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Tampa's Sportatorium sells for $695,000, to become piano conservatory

The Sportatorium, longtime home to Champion-ship Wrestling from Florida, went for $695,000 at auction on Saturday. The building, at 106 N Albany Ave. in South Tampa, was bought by the owner of the Musical Arts Piano Conservatory.
The Sportatorium, longtime home to Champion-ship Wrestling from Florida, went for $695,000 at auction on Saturday. The building, at 106 N Albany Ave. in South Tampa, was bought by the owner of the Musical Arts Piano Conservatory.
Published Feb. 28, 2016

TAMPA — They sat in folding chairs and stood in the back of a worn-out warehouse, all eyes trained on the center of the room, looking for a few minutes of spectacle.

"Let's get ready to rumble!" Vincent Gess shouted into a microphone.

In a sense, the crowd offered a return to form for the building just off W Kennedy Boulevard. The nondescript stucco structure at 106 N Albany Ave. was the site of Tampa's Sportatorium, where throngs of fans would show up for weekday wrestling matches, among the first to be televised around the country.

But instead of seeing one last fight, the weekend crowd came to watch the building — and a slice of Tampa's history — be auctioned off.

After a few minutes of bidding, the former site of the Sportatorium was sold for $695,000.

The auction didn't come down to the building's history, to the fact that the fights held there for more than two decades were sent on videotapes to be broadcast on TV stations up the East Coast, or that big-name wrestlers like Terry "Hulk Hogan" Bollea, Andre the Giant and "Nature Boy" Ric Flair paid visits. Bidders didn't think much about Championship Wrestling from Florida, as the show was known, even though it helped spawn a billion-dollar industry.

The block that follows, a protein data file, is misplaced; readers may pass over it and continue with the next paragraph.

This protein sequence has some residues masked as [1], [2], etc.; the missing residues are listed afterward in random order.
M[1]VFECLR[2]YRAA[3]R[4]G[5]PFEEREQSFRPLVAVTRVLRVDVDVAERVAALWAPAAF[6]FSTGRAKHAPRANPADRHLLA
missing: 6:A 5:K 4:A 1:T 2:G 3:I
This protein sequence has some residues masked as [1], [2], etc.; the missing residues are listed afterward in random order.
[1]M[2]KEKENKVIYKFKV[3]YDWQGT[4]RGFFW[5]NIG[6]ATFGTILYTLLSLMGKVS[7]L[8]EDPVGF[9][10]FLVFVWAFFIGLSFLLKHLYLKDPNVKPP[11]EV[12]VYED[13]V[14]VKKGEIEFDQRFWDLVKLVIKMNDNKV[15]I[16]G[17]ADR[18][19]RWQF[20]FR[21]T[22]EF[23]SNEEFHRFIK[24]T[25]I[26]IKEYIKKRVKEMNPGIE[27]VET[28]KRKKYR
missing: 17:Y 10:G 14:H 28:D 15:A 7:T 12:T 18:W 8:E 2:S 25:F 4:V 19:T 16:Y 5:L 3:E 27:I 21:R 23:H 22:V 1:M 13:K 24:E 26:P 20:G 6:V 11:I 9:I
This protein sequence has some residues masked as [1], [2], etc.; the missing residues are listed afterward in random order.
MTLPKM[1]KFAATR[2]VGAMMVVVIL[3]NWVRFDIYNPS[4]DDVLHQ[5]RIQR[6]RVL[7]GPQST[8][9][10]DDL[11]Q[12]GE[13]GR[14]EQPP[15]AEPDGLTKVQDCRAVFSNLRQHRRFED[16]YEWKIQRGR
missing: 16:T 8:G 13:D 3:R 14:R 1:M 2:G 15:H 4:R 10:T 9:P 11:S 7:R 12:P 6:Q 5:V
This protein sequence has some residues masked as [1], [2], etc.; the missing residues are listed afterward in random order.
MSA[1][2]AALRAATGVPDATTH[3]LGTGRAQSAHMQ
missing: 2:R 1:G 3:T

As bidders appraised the building, they said it just seemed like a good piece of real estate.

It's a block off busy W Kennedy Boulevard in bustling South Tampa, and it has 7,500 square feet, including enough space for two storefronts, an apartment or offices upstairs, and a warehouse in the back.

The winning bidder, Judith Cataldo, liked that the venue has high ceilings and a historic feel.

But its role as the "beautiful Sportatorium," as announcer Gordon Solie described it to viewers around the South and Northeast? Cataldo said that history wasn't much of a factor.

She plans to renovate the building to make room for a piano performance space and a few studios. In a few years, she hopes to move her business, the Musical Arts Piano Conservatory, from its location next door. In the meantime, she'll probably lease it out.

"It's going to be a performance of a sort," Cataldo said. "We're going to wrestle with the keys."

Still, Cataldo does think she'd like to bring back one aspect of the Sportatorium.

The warehouse still has the poles that held up the turnbuckles and ropes for its elevated ring. Maybe, she suggested, that would be a good place to build a recital stage.

Maybe it would be a good place to put on a show.

Contact Thad Moore at tmoore@tampabay.com or (813) 336-3434. Follow @thadmoore.